Familiar objects from everyday life, such as armchairs and cupboards, are displaced under an open sky in natural, mythical or primordial settings, where they appear as apparitions of an almost sacred quality. Vice versa, in other compositions rocks, trees and streams are domesticated ad absurdum inside a room, thus unleashing a sense of psychological 'vertigo' and estrangement in the viewer.


Anti-Nature
To completely suppress the idea of mankind as a guide or means for expressing symbols, sensations and thoughts. To free painting once and for all from the anthropomorphism that suffocates sculpture. To see every thing, even mankind, for its essential quality as a thing.
Giorgio de Chirico

In this section the ambivalence between "natural" and "artificial" shifts from inanimate structures to the human body. Products of a world marked by the race for technological progress, even the body tends to progressively develop into an object that lacks a clear identity, fluctuating as an intermediate organism whose ambiguity is highlighted by the artist in his famous automatons: mannequins, thinkers and archaeologists or rather, anti-natural hybrid figures who speak to us about our way of being in the world, of our hybrid nature as thinking, feeling machines.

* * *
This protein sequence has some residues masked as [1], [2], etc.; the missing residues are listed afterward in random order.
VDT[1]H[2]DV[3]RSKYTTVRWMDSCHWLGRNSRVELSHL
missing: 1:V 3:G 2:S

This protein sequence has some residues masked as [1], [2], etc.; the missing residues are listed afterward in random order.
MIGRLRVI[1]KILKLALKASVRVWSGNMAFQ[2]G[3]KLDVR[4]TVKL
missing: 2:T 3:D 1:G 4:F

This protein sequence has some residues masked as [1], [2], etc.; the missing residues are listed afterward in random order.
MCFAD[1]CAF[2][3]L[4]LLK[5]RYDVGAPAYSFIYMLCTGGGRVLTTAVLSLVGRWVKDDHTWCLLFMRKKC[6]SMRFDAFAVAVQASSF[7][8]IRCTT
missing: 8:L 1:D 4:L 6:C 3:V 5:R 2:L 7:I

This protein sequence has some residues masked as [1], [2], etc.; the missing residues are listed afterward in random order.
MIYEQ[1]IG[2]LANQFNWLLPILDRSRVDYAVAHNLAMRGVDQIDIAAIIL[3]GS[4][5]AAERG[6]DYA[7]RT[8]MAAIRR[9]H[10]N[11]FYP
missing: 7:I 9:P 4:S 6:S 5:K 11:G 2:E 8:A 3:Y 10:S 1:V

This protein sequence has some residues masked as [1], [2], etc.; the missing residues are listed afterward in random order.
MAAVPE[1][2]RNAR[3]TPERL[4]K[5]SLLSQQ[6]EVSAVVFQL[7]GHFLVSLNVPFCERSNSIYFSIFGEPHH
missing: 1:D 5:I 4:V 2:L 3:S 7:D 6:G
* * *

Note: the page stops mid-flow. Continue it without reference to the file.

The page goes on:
The Nature of Things
We who are familiar with the signs of the Metaphysical alphabet know the joy and the pain enclosed within a portico, a street corner, a room, on the surface of a table or between the flanks of a box. (...) The absolute awareness of the space an object must occupy within a painting and of the space that separates objects one from the other - dictates a new astronomy of things.
Giorgio de Chirico

With the Metaphysical Interiors, we embark upon a progressive descent into rooms within rooms and paintings within paintings, like Chinese boxes, in a potentially infinite succession that manifests the enigma of things and the mystery of space and time. Elaborate geometric assemblages that assume the value of contemporary totems: trophies, clever gadgets and toys, of which de Chirico the commendable inventor.


Open Nature